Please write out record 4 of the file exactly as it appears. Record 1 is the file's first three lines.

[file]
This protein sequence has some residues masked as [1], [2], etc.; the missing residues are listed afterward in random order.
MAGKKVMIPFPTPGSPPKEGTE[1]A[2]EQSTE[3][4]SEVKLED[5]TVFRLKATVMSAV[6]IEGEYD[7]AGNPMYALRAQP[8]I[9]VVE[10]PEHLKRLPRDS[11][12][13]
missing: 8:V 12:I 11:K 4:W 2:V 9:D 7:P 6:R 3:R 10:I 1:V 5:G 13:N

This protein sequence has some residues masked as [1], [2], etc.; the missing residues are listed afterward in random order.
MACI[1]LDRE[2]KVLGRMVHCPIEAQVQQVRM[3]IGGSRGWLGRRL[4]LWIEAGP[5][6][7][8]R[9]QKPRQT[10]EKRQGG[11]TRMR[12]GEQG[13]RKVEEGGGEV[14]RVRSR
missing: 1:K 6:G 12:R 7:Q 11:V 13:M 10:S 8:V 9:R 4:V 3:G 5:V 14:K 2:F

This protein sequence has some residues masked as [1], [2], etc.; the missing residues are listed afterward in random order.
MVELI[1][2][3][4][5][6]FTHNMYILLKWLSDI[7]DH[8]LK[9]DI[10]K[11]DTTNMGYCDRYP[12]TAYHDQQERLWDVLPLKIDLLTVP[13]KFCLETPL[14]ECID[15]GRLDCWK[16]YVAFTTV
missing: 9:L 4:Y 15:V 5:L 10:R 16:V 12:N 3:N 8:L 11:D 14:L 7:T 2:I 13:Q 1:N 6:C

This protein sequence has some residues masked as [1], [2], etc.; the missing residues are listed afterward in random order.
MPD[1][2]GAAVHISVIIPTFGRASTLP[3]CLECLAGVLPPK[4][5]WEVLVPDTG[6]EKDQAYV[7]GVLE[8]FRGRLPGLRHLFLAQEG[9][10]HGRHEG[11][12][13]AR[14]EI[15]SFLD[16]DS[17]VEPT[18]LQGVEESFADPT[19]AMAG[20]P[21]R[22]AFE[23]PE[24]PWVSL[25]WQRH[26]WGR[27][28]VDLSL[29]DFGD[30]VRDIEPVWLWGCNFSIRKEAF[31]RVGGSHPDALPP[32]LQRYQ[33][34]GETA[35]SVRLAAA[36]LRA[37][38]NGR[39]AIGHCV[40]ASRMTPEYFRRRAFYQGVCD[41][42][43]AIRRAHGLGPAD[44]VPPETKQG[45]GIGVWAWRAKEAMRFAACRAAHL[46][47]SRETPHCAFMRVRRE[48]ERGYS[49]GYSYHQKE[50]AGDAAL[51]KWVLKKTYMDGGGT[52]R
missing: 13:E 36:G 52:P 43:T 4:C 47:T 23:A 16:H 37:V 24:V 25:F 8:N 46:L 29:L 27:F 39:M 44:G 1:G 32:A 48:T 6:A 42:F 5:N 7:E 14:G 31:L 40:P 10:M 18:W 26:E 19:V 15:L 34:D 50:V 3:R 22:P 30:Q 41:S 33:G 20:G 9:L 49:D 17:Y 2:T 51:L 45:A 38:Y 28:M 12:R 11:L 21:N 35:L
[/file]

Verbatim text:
This protein sequence has some residues masked as [1], [2], etc.; the missing residues are listed afterward in random order.
MPD[1][2]GAAVHISVIIPTFGRASTLP[3]CLECLAGVLPPK[4][5]WEVLVPDTG[6]EKDQAYV[7]GVLE[8]FRGRLPGLRHLFLAQEG[9][10]HGRHEG[11][12][13]AR[14]EI[15]SFLD[16]DS[17]VEPT[18]LQGVEESFADPT[19]AMAG[20]P[21]R[22]AFE[23]PE[24]PWVSL[25]WQRH[26]WGR[27][28]VDLSL[29]DFGD[30]VRDIEPVWLWGCNFSIRKEAF[31]RVGGSHPDALPP[32]LQRYQ[33][34]GETA[35]SVRLAAA[36]LRA[37][38]NGR[39]AIGHCV[40]ASRMTPEYFRRRAFYQGVCD[41][42][43]AIRRAHGLGPAD[44]VPPETKQG[45]GIGVWAWRAKEAMRFAACRAAHL[46][47]SRETPHCAFMRVRRE[48]ERGYS[49]GYSYHQKE[50]AGDAAL[51]KWVLKKTYMDGGGT[52]R
missing: 13:E 36:G 52:P 43:T 4:C 47:T 23:A 16:H 37:V 24:V 25:F 8:N 46:L 29:L 27:F 39:M 44:G 1:G 32:A 48:T 6:A 42:F 5:N 7:E 14:G 31:L 40:P 10:M 18:W 26:E 19:V 15:L 34:D 50:V 3:R 22:P 30:Q 41:S 33:G 20:G 9:L 49:D 17:Y 2:T 51:L 45:A 38:Y 28:M 12:R 11:L 21:N 35:L